The writer, a neuroscientist, recounts her less-than-happy journey aboard the prestigious Rajdhani Express from the city

I am writing this in the aftermath of the horrific accident that took place in the 3 AC compartment of the Bengaluru Nanded Express train recently. I travelled to Delhi and back on Rajdhani Express (Trivandrum-Nizamuddin ) by Third AC recently in November and December 2013. I was shocked at the dilapidation and loss of standard I saw in this flagship train – the lack of cleanliness, lack of courtesy by staff and most importantly the food that is dished out to passengers who are paying close to Rs. 865 for this.


The corridors of the train was always filled with empty bottles, cups, paper bags and other items thrown by passengers. The entrance to the compartment had an overflowing garbage can with refuse falling all around, a sink that often clogged, dirty bathrooms and to top it all, the food served was being sorted out and kept in trays in the middle of all of this. On my onward journey (November 15-17, 2013), no cleaner ever came to clean the compartment till the third day when we were approaching Delhi and I had complained. He probably came so that he could get his baksheesh later. I never saw the toilets being cleaned or water refilled as it happens on other long distance trains like the Kerala Express.


On my journey to Delhi, the same food was being served for dinner on the first night, lunch and dinner on the second day. Moreover, the quality of the food was very bad. No coffee was served in a train which goes and comes from the south.

There were many Gujaratis returning from vacation in Kerala, all of whom lodged complaints with the manager in charge and also got a food inspector to come and see things at Panvel station on November 16. They also ordered food from an online portal and got it delivered at Panvel.

While returning on December 17, anticipating this situation, I brought food with me. I also started complaining from the first day. Hence the attendants took to making me special food- I got kadhi chawal one day and bhindi sabji on another occasion. They also served upma, kesari halva for breakfast on the second day. This shows that complaining does work. It will be better if there were many more voices speaking up.

I did write to the Chairperson, Railway Board, on reaching Delhi although I have not heard from them yet. Before awarding contracts to private contractors, the railways should take into account the desired food of the large majority of passengers, who, in this case, are Keralites or people going to Goa. There are many excellent South Indian food items that can be served on this route. In fact, certain stops such as Madgaon, Panvel, Kota, Mangalore can be dedicated food stations from where good, healthy local food can be picked up by the railways if they are reluctant to cook on the train.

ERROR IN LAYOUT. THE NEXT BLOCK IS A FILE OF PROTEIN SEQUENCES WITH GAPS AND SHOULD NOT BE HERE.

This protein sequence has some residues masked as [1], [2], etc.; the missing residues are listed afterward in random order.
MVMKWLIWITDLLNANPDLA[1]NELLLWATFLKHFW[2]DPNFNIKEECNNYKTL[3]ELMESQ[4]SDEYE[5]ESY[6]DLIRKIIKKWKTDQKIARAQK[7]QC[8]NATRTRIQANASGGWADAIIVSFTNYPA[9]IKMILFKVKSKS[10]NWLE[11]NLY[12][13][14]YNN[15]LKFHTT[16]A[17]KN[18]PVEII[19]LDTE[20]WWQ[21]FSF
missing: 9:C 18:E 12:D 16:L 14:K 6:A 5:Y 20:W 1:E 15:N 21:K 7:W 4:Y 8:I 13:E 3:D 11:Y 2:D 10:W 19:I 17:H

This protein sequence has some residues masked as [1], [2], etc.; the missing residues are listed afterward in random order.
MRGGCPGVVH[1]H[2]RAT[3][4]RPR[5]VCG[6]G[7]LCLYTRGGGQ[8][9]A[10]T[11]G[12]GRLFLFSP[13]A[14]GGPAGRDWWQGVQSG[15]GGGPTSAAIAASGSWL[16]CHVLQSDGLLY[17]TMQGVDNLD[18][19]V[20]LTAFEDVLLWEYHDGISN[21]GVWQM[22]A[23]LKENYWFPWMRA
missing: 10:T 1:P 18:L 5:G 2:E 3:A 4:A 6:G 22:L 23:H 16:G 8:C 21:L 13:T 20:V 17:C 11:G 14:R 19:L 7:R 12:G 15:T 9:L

Why has the caterer been given a contract when they do a bad service and there are so many complaints? Having done this route several times on trains like Kerala Express, GT, Jayanti Janta among others, I can say without hesitation that the food served on these trains is better, cheaper and one also has the alternative of buying from the station if one wants to. In Rajdhani one is trapped into eating this garbage as one has already paid for it.

Courtesy and service

The waiters have a hard time as they do not have an attendants’ room in every compartment where they can rest, sleep and a pantry area (not close to the toilets) where they can arrange the food. Many of them sleep on the floor, blocking the exit doors, which is also a safety hazard. Indian trains need to learn a lesson or two from the trains in China regarding design. However, the staff also have become used to mediocre service. I was told that if I am in First AC they can prepare whatever I wanted but in Third AC I would have to eat paneer day in and day out.

In the light of the horrible accident, let me point out that I will not be surprised if something similar were to happen in the Rajdhani. Fellow passengers told me that other Rajdhani trains (to Mumbai, Bangalore, Kolkata) were not run so badly.

Given this, I have now booked on Kerala Express for my next trip to Delhi even though it takes nine hours longer. I hope that this article will encourage other passengers to speak up and together we can get the authorities to take passengers from Kerala seriously and provide us A class service when we pay for it.